12 Days of Christmas: Defibrillation with Little Donkey
Date: Friday, 14 December 2018. -
Little Donkey is unfortunately busy starring in Nativity plays, but we have another Donkey that is willing to share his festive first aid knowledge. He is here today to present you with the tenth day of our Christmas first aid special, where you will learn how to save a cardiac arrest victim’s life with defibrillation.
Sudden Cardiac Arrest sadly affects around 60,000 people each year in the UK and the only definitive treatment for this is effective CPR and use of a defibrillator. If a defibrillator is used, alongside CPR, within the first 3-5 minutes in a cardiac arrest emergency, chance of survival increases from 6%-74%.
What is a defibrillator?
An Automated External Defibrillator is a user-friendly device that will provide a potentially life-saving shock if an abnormal heart rhythm is detected. These abnormal heart rhythms, or arrhythmias, are known as either Ventricular Tachycardia or Ventricular Fibrillation. If a defibrillator recognises these particular rhythms, it will deliver a shock to the patient, with the aim of restoring their natural heart rhythm.
How to use a defibrillator
You do not have to be trained to use a defibrillator in the event of a cardiac arrest. Most of these devices are now equipped with visual aids and voice prompts to ensure that anybody can use one in an emergency to help save a life.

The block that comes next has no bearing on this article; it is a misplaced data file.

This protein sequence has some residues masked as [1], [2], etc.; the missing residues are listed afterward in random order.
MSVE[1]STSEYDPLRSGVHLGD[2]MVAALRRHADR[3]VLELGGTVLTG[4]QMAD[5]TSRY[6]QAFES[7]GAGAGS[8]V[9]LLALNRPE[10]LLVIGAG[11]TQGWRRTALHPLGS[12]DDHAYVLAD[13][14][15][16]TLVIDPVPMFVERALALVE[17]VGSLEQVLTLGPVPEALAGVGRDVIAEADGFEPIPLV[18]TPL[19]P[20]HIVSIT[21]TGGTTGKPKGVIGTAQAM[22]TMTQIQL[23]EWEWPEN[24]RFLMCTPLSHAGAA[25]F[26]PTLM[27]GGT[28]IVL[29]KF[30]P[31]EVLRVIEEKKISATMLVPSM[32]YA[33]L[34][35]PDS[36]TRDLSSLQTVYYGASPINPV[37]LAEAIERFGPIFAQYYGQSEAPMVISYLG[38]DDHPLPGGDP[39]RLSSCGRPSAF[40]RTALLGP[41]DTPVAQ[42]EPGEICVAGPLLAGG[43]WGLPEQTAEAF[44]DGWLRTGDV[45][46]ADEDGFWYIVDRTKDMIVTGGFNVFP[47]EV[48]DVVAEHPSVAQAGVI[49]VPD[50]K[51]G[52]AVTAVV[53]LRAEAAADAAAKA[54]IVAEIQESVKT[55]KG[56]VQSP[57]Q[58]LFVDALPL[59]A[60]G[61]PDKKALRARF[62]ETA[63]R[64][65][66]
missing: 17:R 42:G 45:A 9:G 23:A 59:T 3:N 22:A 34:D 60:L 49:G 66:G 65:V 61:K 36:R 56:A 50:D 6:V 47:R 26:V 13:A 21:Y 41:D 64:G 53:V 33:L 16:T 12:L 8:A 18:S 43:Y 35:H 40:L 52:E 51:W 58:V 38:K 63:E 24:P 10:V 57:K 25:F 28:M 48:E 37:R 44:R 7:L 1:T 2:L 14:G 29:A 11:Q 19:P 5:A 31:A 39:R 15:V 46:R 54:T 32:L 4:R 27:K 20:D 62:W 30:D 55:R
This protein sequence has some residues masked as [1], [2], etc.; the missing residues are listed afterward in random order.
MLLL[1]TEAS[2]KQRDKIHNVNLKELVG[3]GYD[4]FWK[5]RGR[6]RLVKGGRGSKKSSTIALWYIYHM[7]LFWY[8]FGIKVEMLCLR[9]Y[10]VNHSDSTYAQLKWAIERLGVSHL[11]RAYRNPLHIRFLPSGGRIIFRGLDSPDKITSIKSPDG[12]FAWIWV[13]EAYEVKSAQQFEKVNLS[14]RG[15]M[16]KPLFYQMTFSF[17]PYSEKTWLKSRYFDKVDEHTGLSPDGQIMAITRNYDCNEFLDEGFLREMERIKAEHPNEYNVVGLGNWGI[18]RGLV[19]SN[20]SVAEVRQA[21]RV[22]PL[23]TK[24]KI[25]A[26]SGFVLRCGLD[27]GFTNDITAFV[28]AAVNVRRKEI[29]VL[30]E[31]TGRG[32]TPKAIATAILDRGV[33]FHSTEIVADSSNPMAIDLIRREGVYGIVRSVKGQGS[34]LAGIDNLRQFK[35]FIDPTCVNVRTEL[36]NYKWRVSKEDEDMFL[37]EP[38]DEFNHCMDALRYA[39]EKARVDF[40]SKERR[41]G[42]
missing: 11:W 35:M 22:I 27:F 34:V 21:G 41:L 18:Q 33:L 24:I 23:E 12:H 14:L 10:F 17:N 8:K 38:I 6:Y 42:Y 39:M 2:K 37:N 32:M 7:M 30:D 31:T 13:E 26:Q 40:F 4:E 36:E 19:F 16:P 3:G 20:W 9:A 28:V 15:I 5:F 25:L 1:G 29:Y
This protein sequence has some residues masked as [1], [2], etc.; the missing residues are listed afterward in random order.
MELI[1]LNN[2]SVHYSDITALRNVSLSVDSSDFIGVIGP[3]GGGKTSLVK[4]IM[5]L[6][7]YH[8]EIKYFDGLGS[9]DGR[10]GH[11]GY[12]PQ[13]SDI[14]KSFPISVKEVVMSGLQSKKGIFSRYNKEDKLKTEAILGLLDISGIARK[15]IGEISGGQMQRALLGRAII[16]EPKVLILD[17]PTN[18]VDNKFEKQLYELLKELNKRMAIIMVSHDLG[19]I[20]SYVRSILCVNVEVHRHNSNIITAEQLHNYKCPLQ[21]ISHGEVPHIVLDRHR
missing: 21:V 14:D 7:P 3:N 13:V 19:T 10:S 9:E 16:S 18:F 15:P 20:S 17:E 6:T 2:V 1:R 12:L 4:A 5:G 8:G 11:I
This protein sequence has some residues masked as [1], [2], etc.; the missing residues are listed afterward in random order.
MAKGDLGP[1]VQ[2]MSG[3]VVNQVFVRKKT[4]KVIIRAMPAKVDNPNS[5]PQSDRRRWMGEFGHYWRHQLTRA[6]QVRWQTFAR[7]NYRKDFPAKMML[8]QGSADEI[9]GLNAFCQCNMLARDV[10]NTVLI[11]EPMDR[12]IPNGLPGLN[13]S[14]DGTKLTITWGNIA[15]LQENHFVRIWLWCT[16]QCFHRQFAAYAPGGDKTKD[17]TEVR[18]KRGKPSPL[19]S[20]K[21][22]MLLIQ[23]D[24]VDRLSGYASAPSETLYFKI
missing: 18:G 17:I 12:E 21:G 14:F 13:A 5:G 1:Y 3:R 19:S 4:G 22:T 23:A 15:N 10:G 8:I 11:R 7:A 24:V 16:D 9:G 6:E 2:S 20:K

- Turn on the AED and follow the voice prompts and visual cues
- Remove the casualty’s clothing from their upper chest
- Take out the electrode pads from the packaging and place on the patient’s bare chest as directed by the device
- Once both electrode pads are in place, the defibrillator will begin to analyse the casualty’s heart rhythm. The device will advise you to stand back and do not touch the patient during the analysis
- The AED will shock the victim if a shock is advised and the AED is a fully automatic device. If the device is semi-automatic, you will need to push the flashing shock button in order to deliver the life-saving shock. Follow the prompts from the AED and continue CPR. If no shock is advised, no shock will be delivered, so responders should continue to follow the prompts from the AED and resume CPR.
- Continue with CPR for two minutes
- After two minutes, the AED will re-analyse the casualty’s heart rhythm to see if another shock is required or not. This sequence of two minutes of CPR followed by analysis will continue until professional help arrives.
We hope that Donkey’s guide to using a defibrillator has boosted your confidence, should you ever have to use one in a sudden cardiac arrest emergency. However, if you feel as if you need a more practical and hands-on experience with defibrillation, we have Defibrillator Courses available.
Do you know where your nearest defibrillator is located? Hopefully not too far, far away! Let us know where your nearest defibrillator is, or if you have any questions about this topic, by tweeting us @ImpTraining.